Figure 7.

Variation of magnetoelectric coefficient as a function of % NFM [27,28,29].

Figure 8(a) shows Transmission Electron Microscopy image of as-sintered sample. This image consists of facet phases (bright contrast) NFM particles embedded in the PZT matrix. The NFM particles vary from 300 nm to 1500 nm. Figure 8(b) shows TEM images of annealed and aged samples. Few distinctions of microstructural characteristics are observed from those shown in Figure 8(a). The density of the NFM particles in this annealed sample is much less than that in the sintered sample. In addition, the NFM particles in the annealed sample have a typical size of 500 nm, much smaller than that in the sintered sample.

Figure 8.

Bright field TEM images PZT-5 NFM composites after (a) sintering, and (b) annealing [30].

High magnification bright field TEM images of the sintered, annealed and aged samples were shown in Figure 9(a)(c). Misfit strain fields close to the PZT/NFM were observed. These strain fields developed at the interface to acclimatize the mismatch in the PZT and NFM lattice. The domain patterns had larger width, which is the characteristic of 90° domains and there is intergranular discrepancy in domain width [31]. The image after annealing shows reduced misfit strain near the PZT/NFM interface. The remnant strain fields after annealing consist of additional constituent due to quenching process after annealing. Diffused grain boundaries were observed in low magnification images. The image after the aging in Figure 9(c) shows noticeably reduced strains. There are stripe like morphologies and they are extended from grain boundary to grain boundary. A finer scale domain structure is also observed to exist within larger domain patterns. This finer domain pattern has striation like morphology and is periodically spaced [32, 33].

Figure 9.

Bright field TEM images PZT-5 NFM composites after (a) sintering, (b) annealing and (c) aging [30].


4. Conclusion

In the chapter the effect of Mn doped Nickel ferrite percentage in Lead Zirconate Titanate (PZT) at different sintering temperature on the piezoelectric and magnetoelectric behavior was tried to find out and also a new post sintering treatment (annealing and aging) is introduced to enhance the magnetoelectric property. It was found that with increasing percentage of NF the piezoelectric constants, dielectric constant decreases and dielectric loss increases. The starting powder of PZT-NF (3%, 5% and 10% NF) was found ferromagnetic where the coercive field varies from 97 to 124 Oe. Post sintering treatment like annealing and aging increases the saturation magnetization Ms from 48 to 57 memu for PZT-10NF. High values (~144 mV/cm Oe) of magnetoelectric coefficient were found in 10% NF, sintered at 1125°C. The preferential distribution of NF particles in large grains of PZT matrix was found in X-ray mapping. In order to even out the distribution of NF particles and increase the magnetic phases, annealing followed by aging was introduced, as annealing is a homogenization treatment. Due to annealing the piezoelectric property increases as well as magnetoelectric coefficient. The magnetoelectric coefficient was found 211 mV/cm Oe at 3 Hz with no D.C. magnetic field bias. This is higher than any values so far reported in PZT-10% NF and sintering temperature at 1125°C. A supersaturated structure of NF in PZT is formed by annealing at high temperature followed by faster cooling. Aging allows the NF particles to distribute evenly in the structure as a different phase. The XRD pattern also shows the introduction of spinel phases in PZT matrix. The SEM images also support the grain homogenization treatment. The introduction of this post sintering treatment (annealing and aging) enhanced the property and can be further improved with optimum parameters of the treatment.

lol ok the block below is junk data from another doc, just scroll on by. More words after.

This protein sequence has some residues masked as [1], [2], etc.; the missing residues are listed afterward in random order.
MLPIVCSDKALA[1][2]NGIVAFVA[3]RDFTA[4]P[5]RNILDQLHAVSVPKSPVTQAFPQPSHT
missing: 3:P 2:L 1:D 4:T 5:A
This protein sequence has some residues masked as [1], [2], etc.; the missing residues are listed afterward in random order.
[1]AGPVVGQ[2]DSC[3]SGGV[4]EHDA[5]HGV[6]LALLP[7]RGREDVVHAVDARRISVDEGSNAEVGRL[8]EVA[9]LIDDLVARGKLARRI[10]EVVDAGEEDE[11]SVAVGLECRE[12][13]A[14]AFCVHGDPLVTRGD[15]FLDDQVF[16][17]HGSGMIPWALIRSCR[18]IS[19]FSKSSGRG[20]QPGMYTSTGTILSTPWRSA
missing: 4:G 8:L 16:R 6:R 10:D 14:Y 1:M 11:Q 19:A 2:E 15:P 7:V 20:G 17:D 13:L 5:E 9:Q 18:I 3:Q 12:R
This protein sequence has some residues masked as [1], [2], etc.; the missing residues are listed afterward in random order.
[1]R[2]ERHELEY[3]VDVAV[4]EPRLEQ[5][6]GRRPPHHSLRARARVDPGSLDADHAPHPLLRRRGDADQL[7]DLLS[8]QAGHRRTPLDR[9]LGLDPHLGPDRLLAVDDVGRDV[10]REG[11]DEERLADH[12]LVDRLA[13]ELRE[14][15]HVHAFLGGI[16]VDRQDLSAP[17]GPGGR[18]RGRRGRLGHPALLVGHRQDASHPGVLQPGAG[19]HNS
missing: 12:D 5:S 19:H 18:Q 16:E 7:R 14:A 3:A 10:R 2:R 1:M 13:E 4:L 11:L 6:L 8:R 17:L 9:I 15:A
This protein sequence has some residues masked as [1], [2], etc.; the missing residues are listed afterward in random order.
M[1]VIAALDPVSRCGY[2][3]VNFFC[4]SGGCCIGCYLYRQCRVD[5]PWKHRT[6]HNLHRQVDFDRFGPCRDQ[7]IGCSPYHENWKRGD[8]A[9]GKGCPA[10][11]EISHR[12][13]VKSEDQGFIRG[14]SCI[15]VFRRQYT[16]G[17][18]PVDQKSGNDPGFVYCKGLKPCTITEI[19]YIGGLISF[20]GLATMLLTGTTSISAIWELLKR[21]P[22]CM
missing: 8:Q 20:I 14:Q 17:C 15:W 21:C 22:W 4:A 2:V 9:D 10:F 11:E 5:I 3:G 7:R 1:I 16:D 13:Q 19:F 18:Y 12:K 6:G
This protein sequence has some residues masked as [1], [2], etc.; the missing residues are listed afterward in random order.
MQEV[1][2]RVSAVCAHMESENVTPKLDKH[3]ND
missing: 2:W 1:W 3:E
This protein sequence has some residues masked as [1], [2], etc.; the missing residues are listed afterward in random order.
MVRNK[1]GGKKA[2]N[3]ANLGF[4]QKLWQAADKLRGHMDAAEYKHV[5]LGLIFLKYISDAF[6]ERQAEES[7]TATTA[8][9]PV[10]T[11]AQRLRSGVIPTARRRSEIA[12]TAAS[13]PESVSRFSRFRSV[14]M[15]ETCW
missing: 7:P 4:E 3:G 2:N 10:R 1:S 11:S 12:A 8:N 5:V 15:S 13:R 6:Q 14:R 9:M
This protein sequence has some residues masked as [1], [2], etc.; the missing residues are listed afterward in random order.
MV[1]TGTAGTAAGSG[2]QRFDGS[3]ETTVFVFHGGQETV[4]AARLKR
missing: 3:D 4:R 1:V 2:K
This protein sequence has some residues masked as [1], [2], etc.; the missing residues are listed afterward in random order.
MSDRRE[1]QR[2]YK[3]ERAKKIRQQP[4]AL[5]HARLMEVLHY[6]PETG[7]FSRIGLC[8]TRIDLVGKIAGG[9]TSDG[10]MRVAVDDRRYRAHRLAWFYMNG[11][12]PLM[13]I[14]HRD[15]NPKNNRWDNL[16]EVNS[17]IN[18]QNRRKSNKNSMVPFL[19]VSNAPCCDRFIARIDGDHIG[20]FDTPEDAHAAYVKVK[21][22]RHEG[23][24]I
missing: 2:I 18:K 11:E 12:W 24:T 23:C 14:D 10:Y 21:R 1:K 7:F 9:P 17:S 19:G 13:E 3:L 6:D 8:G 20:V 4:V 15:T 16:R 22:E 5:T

The authors are sincerely thankful to Prof. Shashank Priya (Penn State University) for technical guidance and Prof. J. Ping Liu’s research group (University of Texas at Arlington) for their help in the magnetic characterization.

© 2021 The Author(s). Licensee IntechOpen. This chapter is distributed under the terms of the Creative Commons Attribution 3.0 License, which permits unrestricted use, distribution, and reproduction in any medium, provided the original work is properly cited.

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Rashed Adnan Islam (November 17th 2021). Enhancement of the Magnetoelectric Effect in PZT-Ni Ferrite Composites Using Post Sintering Thermal Treatment, Ferrites - Synthesis and Applications, Maaz Khan, IntechOpen, DOI: 10.5772/intechopen.99870. Available from: